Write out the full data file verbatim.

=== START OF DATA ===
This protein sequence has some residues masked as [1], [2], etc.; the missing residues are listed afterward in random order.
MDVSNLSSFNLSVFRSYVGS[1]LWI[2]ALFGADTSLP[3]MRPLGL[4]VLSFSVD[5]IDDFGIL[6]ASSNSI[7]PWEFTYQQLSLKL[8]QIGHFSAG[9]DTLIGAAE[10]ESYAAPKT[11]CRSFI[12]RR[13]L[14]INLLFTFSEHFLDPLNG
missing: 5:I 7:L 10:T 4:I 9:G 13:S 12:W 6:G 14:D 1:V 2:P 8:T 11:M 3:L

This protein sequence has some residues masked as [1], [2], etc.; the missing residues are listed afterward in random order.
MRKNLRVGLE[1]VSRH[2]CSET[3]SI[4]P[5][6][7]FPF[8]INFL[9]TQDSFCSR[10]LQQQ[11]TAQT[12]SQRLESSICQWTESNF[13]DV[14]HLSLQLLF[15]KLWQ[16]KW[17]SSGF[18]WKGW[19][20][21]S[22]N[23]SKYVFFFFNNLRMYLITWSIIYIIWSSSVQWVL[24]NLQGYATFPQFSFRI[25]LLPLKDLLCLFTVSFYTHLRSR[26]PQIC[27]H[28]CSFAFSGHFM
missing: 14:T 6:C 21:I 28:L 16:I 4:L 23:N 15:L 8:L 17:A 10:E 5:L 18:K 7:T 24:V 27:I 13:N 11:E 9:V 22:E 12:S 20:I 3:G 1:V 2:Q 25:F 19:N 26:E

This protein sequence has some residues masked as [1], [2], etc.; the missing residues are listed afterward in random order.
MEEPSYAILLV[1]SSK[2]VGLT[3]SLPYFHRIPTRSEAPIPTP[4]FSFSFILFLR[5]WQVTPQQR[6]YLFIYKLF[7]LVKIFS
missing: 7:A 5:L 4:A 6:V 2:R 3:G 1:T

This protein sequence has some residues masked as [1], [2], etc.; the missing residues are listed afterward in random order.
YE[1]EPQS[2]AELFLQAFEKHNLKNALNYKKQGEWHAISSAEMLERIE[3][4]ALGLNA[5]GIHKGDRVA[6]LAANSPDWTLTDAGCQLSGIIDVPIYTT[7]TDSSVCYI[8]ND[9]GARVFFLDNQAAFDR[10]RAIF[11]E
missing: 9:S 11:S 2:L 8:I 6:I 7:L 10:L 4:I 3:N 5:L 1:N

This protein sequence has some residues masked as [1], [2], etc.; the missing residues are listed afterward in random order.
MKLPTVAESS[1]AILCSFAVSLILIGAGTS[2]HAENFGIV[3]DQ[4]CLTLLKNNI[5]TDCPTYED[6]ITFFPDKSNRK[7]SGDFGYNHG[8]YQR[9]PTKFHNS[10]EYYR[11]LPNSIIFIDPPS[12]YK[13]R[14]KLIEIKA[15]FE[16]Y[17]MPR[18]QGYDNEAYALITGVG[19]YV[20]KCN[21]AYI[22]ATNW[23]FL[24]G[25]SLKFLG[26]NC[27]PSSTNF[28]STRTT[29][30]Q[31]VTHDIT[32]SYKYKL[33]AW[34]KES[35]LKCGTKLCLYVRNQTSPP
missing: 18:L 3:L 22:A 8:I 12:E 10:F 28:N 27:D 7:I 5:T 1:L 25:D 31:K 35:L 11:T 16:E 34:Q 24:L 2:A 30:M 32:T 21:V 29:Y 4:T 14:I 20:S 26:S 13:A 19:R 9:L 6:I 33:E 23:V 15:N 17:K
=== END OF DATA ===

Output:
This protein sequence has some residues masked as [1], [2], etc.; the missing residues are listed afterward in random order.
MDVSNLSSFNLSVFRSYVGS[1]LWI[2]ALFGADTSLP[3]MRPLGL[4]VLSFSVD[5]IDDFGIL[6]ASSNSI[7]PWEFTYQQLSLKL[8]QIGHFSAG[9]DTLIGAAE[10]ESYAAPKT[11]CRSFI[12]RR[13]L[14]INLLFTFSEHFLDPLNG
missing: 5:I 7:L 10:T 4:I 9:G 13:S 12:W 6:G 14:D 1:V 2:P 8:T 11:M 3:L

This protein sequence has some residues masked as [1], [2], etc.; the missing residues are listed afterward in random order.
MRKNLRVGLE[1]VSRH[2]CSET[3]SI[4]P[5][6][7]FPF[8]INFL[9]TQDSFCSR[10]LQQQ[11]TAQT[12]SQRLESSICQWTESNF[13]DV[14]HLSLQLLF[15]KLWQ[16]KW[17]SSGF[18]WKGW[19][20][21]S[22]N[23]SKYVFFFFNNLRMYLITWSIIYIIWSSSVQWVL[24]NLQGYATFPQFSFRI[25]LLPLKDLLCLFTVSFYTHLRSR[26]PQIC[27]H[28]CSFAFSGHFM
missing: 14:T 6:C 21:I 28:L 16:I 4:L 23:N 15:L 8:L 17:A 10:E 5:L 18:K 7:T 24:V 27:I 13:N 11:E 9:V 22:E 12:S 20:I 3:G 1:V 2:Q 25:F 19:N 26:E

This protein sequence has some residues masked as [1], [2], etc.; the missing residues are listed afterward in random order.
MEEPSYAILLV[1]SSK[2]VGLT[3]SLPYFHRIPTRSEAPIPTP[4]FSFSFILFLR[5]WQVTPQQR[6]YLFIYKLF[7]LVKIFS
missing: 7:A 5:L 4:A 6:V 2:R 3:G 1:T

This protein sequence has some residues masked as [1], [2], etc.; the missing residues are listed afterward in random order.
YE[1]EPQS[2]AELFLQAFEKHNLKNALNYKKQGEWHAISSAEMLERIE[3][4]ALGLNA[5]GIHKGDRVA[6]LAANSPDWTLTDAGCQLSGIIDVPIYTT[7]TDSSVCYI[8]ND[9]GARVFFLDNQAAFDR[10]RAIF[11]E
missing: 9:S 11:S 2:L 8:I 6:I 7:L 10:L 4:I 3:N 5:L 1:N

This protein sequence has some residues masked as [1], [2], etc.; the missing residues are listed afterward in random order.
MKLPTVAESS[1]AILCSFAVSLILIGAGTS[2]HAENFGIV[3]DQ[4]CLTLLKNNI[5]TDCPTYED[6]ITFFPDKSNRK[7]SGDFGYNHG[8]YQR[9]PTKFHNS[10]EYYR[11]LPNSIIFIDPPS[12]YK[13]R[14]KLIEIKA[15]FE[16]Y[17]MPR[18]QGYDNEAYALITGVG[19]YV[20]KCN[21]AYI[22]ATNW[23]FL[24]G[25]SLKFLG[26]NC[27]PSSTNF[28]STRTT[29][30]Q[31]VTHDIT[32]SYKYKL[33]AW[34]KES[35]LKCGTKLCLYVRNQTSPP
missing: 18:L 3:L 22:A 8:I 12:E 10:F 28:N 27:D 7:I 5:T 1:L 25:D 31:K 35:L 11:T 16:E 34:Q 24:L 2:A 30:M 32:T 21:V 29:Y 4:T 14:I 20:S 26:S 13:A 19:R 9:L 6:I 33:E 23:V 15:N 17:K